So I fell.
Long did I linger in the crater of collapse. I made shelter amidst the scorched earth and haunted the place I learned to call home. A spirit that languished in a past it could not move pass. Cursed to relive all the minutes in the many hours that made me what I am.
I took my time like it was something owed to me. Licking wounds so compulsively the very act of healing kept injuries from ever closing. What was one more scar among an already flagellated body? I was made to believe I was my wounds. That all I suffered, was all I had to offer; thus I was valueless. Unloved, to be discarded. Someone else’s lies became my truths and I called myself an honest man.
But I was just a ghost. Nothing I touched ever felt tangible. People slipped through my hands like water, and dripped out of my life and into polluted rivers of memory; only to be forgotten by a heartless sea. Never taught to hold onto anything, there was only the act of letting go. Such was my purgatory. Neither saved, nor damned, just a phantom to be forgotten. Until I saw my future in that place, and found that there was none.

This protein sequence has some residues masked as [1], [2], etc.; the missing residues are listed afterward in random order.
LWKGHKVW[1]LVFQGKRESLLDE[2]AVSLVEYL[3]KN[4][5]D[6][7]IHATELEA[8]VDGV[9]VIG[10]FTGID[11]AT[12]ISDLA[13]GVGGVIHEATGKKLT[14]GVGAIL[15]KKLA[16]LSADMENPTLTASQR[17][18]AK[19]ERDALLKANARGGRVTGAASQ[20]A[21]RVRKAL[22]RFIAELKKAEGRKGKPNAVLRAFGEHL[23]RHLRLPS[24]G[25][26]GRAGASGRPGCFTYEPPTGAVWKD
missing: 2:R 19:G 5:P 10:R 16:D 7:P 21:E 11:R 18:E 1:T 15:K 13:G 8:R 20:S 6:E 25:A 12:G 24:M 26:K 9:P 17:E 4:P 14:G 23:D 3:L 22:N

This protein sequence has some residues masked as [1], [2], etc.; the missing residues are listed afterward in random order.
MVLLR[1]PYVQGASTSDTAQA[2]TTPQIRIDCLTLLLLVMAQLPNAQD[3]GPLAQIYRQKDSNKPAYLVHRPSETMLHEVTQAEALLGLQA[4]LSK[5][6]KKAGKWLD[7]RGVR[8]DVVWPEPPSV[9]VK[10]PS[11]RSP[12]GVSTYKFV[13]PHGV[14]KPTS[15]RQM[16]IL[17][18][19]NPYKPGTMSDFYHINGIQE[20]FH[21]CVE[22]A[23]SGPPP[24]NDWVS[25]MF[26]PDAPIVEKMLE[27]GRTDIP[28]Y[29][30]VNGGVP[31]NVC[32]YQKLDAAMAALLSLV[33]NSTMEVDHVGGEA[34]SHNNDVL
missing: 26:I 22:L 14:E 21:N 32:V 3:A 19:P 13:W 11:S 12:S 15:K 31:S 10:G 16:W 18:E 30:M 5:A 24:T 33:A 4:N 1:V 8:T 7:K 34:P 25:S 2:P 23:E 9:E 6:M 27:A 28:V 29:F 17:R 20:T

So I took my body and possessed myself again. Bringing new life back into atrophied limbs, reminding them the strength of their grip as I lifted the burdened boulder of existence willingly up this mountain that knows no peak. Aware there may never be a period of peace. I may always be at war against this, but what greater fight is there?
Rise and rise
and rise again
in a baptism of ashes.
I forgive what there is to be forgiven, for I must travel light. I pardon those who have wronged me, for they too were once children of God. Embraced, not in grace, but marked and broken in their Father’s image before the age of reason. Thus traumas transcend time, like chains linked from their beginnings to ours in forges whose fires are kept bright and burning generation after generation in hatred and anger. So I came to love my legacy. I inherited these rusted irons and said, “This ends with me.” So that my sons hands will be bound no more.
The words I used to curse myself, they were never mine. I thought myself damned and made that hell so loud I heard nothing else but my own fire for a lifetime. Until someone showed me all those lies I thought were true. How they wore my face but spoke in my father’s voice. I had to learn how to speak all over again until those voices belonged to me. Kindness was once a foreign language, now my tongue is fluent and it has tasted salvation. Ever since then, it has finally been quiet. Life grows anew among the blackened soil and soon, it will be green again.